Sharing a sustainably sunny lifestyle
While seeking another occupational change, Connell thought back to his early years in which he'd always built “things.” Courtesy photo
Sustainability led James Connell into a fundamental lifestyle passion that became a career.
The Fort Collins, Colo., resident came west from his Michigan birthplace and Florioda childhood to pursue a Natural Resources degree from Colorado State University. He did some contracting, worked in machining, and in industrial engineering, yet something more was calling to him. But what?
While seeking another occupational change, Connell thought back to his early years in which he’d always built “things.”
“I was into art and engineering as a kid,” the now 48-year-old recalls. No one really inspired or taught him how to build.
“I just pulled out a hammer and handsaw and went to town,” he said with a chuckle.
At about age 19, Connell enjoyed what he described as one of the best, most fun jobs in his whole life: working at a Florida State Park where he constructed wooden skateboard ramps. Memories of that brief but beautiful stint served as further impetus to find and pursue the appropriate building-related trade.
A GROWTH EXPERIENCE
For several years, Connell had been growing produce in a self-designed greenhouse he built for himself and his family. He eventually erected similar inside growing structures for friends. Hmm.
Because he was irreversibly hooked on sustainability practices, like greenhouses, to grow his own food and thereby become more self-sufficient, why not share his fervent interest, skills and talents with a paying customer base?
In 2013, he officially turned his avid hobby into a business, Sunspot Greenhouse Company. He immediately set up a website and focused on word-of-mouth to draw interest.
That business plan succeeded and has continued working well. Sunspot has added not only satisfied clients but also employees over the years. Connell reported that he hired five people for 2019 and even had three in our pandemic-challenged 2020.
The company averages eight greenhouse builds annually, almost all custom-designed by Connell. He noted, however, that he will occasionally set up an elsewhere-sourced, pre-fabricated greenhouse by customer request.
VERSATILE AND STURDY
Sunspot’s greenhouses offer lots of options. These include choice or combinations of flooring, including soil, concrete pads, stone or pavers. Planting beds can be self-irrigating and/or raised. Handy workbenches are also available.
Constructed of timber and polycarbonate, the sturdy structures are fully code compliant to Colorado and Wyoming wind/snow requirements, Connell said.
After oiling the framing timbers with linseed and pine tar, he further weatherizes them with beeswax. Finishes including oil paints and stains can also be applied, per customer choice.
The design and installation procedures are quite straightforward. Connell said that he begins each new job with a site visit, after which he works up an online sketch. He and the customer usually go back and forth a few times to refine wish list items; then it’s time to build (but with far more finesse than back in the day when a young boy Connell “just pulled out a hammer and handsaw and went to town.”)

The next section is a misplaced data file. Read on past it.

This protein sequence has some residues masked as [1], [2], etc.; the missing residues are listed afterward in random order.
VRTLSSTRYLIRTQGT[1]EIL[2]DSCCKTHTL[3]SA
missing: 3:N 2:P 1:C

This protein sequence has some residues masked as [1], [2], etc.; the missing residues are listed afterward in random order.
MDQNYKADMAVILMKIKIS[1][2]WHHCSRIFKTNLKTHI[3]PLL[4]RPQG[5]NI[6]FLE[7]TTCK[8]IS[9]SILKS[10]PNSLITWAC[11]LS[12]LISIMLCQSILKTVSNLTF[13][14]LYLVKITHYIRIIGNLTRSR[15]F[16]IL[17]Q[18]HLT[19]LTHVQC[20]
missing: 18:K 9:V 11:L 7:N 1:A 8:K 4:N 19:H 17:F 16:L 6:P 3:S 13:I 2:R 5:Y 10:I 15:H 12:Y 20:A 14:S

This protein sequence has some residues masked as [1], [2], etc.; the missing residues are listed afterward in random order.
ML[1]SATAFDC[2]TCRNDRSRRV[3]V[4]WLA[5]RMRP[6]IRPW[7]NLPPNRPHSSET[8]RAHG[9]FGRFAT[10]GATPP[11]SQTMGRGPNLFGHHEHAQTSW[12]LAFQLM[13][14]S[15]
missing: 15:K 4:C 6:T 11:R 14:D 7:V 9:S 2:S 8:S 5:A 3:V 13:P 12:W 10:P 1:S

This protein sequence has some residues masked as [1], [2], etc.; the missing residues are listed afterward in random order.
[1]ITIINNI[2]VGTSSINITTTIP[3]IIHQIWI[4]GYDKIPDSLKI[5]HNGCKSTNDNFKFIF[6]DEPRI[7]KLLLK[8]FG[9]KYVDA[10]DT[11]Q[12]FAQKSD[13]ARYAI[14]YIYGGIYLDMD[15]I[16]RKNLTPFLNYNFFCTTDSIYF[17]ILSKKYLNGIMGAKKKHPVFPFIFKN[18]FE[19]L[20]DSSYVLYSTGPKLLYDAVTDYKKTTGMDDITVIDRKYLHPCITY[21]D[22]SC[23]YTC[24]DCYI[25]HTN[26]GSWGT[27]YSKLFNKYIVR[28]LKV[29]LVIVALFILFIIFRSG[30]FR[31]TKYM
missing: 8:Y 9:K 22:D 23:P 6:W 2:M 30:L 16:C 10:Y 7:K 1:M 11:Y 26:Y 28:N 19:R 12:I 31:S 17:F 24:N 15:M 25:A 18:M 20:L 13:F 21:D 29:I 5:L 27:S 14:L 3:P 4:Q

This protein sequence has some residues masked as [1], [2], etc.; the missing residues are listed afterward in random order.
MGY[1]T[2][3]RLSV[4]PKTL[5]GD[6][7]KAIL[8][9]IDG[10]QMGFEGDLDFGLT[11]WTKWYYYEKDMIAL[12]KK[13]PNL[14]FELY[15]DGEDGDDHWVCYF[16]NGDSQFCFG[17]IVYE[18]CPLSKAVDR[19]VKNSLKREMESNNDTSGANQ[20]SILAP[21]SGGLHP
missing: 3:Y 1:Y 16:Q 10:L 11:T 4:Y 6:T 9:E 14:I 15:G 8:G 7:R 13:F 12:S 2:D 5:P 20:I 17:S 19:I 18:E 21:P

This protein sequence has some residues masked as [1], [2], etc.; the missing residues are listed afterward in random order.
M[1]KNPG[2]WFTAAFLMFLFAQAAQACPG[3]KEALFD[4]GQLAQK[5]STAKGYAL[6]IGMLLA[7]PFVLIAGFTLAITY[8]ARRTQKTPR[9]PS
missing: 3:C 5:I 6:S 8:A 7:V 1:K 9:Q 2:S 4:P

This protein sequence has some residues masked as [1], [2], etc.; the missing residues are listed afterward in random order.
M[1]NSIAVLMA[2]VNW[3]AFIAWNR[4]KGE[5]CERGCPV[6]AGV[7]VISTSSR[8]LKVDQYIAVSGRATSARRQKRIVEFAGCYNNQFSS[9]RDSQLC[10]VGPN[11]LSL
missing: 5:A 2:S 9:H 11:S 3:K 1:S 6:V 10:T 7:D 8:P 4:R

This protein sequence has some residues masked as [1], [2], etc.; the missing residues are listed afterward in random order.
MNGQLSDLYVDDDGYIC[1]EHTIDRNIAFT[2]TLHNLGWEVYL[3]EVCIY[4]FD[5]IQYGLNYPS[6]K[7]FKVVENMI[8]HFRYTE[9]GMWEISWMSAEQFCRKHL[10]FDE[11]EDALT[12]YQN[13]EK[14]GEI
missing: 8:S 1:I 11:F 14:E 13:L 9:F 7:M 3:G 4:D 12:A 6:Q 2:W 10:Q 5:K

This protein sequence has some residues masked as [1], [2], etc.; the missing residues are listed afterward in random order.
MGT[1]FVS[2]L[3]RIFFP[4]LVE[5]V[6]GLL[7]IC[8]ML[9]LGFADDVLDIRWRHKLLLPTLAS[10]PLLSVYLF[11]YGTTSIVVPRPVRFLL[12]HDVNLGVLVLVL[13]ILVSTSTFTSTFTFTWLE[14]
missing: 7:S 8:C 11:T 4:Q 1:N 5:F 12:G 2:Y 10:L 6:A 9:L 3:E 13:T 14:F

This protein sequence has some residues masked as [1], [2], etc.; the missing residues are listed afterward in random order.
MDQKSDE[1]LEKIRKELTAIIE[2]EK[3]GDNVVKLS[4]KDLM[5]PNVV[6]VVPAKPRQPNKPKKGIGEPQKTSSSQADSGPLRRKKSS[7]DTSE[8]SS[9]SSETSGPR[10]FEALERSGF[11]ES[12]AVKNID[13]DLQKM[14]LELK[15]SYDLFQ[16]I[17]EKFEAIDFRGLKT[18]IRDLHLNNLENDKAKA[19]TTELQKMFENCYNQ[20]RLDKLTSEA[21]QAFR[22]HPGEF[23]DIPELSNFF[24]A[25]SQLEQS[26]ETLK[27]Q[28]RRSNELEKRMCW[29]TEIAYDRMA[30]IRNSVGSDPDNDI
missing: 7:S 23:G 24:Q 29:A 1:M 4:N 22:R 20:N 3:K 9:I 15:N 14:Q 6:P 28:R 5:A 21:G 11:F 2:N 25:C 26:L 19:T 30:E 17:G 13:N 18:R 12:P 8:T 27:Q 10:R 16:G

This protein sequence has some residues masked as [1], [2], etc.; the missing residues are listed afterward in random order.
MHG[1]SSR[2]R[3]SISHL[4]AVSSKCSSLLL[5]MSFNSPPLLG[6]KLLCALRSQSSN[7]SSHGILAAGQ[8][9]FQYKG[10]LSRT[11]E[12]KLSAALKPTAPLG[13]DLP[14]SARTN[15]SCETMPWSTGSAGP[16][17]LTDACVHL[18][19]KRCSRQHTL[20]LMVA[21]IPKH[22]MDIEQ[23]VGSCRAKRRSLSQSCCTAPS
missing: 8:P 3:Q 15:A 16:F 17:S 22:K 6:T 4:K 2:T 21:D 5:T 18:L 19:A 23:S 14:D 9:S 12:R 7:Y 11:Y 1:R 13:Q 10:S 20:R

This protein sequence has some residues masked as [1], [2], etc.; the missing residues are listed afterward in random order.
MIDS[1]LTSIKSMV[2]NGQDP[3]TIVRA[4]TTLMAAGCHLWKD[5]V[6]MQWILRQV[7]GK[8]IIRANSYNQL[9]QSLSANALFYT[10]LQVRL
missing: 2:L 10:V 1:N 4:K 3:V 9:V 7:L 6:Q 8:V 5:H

The actual greenhouse build takes place in Sunspot’s shop; then the finished structure is transported to its designated installation location. The set-up procedure requires between one to two weeks for completion, depending on size.
There’s an old saying, usually scolding finicky children at dinner tables, about eyes being bigger than stomachs. Gardeners can be a bit like that, too. (Oooh, goody, goody. Ten more tomato species to grow.)
But once appropriate square footage is decided upon and delivered, it’s the customer’s duty — and delight — to fill that dream greenhouse with yummy veggies and fruits, fragrant flowers, and perhaps some added living space dotted with comfy lounge chairs and versatile tables.
Sunspot Greenhouses builds and installs four-season structures, most commonly 10’x12′, 12’x16′, or 16’x24′. The company’s three-season quonsets (aka hoop houses) range from 14’x24′ to 30’x100′.
His customers are divided about 50/50 between urban and rural folks, said Connell, although the larger quonsets are usually intended for use on agricultural acreages.
He added, “Most farmers also maintain their own (personal) gardens.” So perhaps a large hoop house for commercial purposes and a more modest-sized greenhouse for the farm family?
Connell wholly supports the ag industry, especially in Weld County. And his product allows farmers, like those who sell prolifically at early season farmers’ markets, to start seeds under cover in colder months, far earlier than if planting was done strictly outdoors.
Likewise, gardening in a greenhouse spreads fresh food production over six-12 months rather than just three summertime, climate-dependant ones.
“I love sharing the benefits of greenhouses with people,” Connell said.
He finds just standing in a greenhouse to be uplifting, a satisfying encounter with nature. In our semi-arid climate, the enclosed structures provide the added benefit of humidity. Some people even use them as freestanding, year-round additional living space, treasuring their sunny bright atmosphere and 365-degree views.
Connell is seriously considering relocating Sunspot Greenhouse Company to southeast Denver because the business is fast outgrowing its current physical location. It will continue sharing sustainability, though, wherever it ultimately makes its growing home.
Former House Agriculture Committee Chairman Rep. Frank Lucas, R-Okla., and 80 of his colleagues last week introduced the Protect Farmers from the SEC Act.
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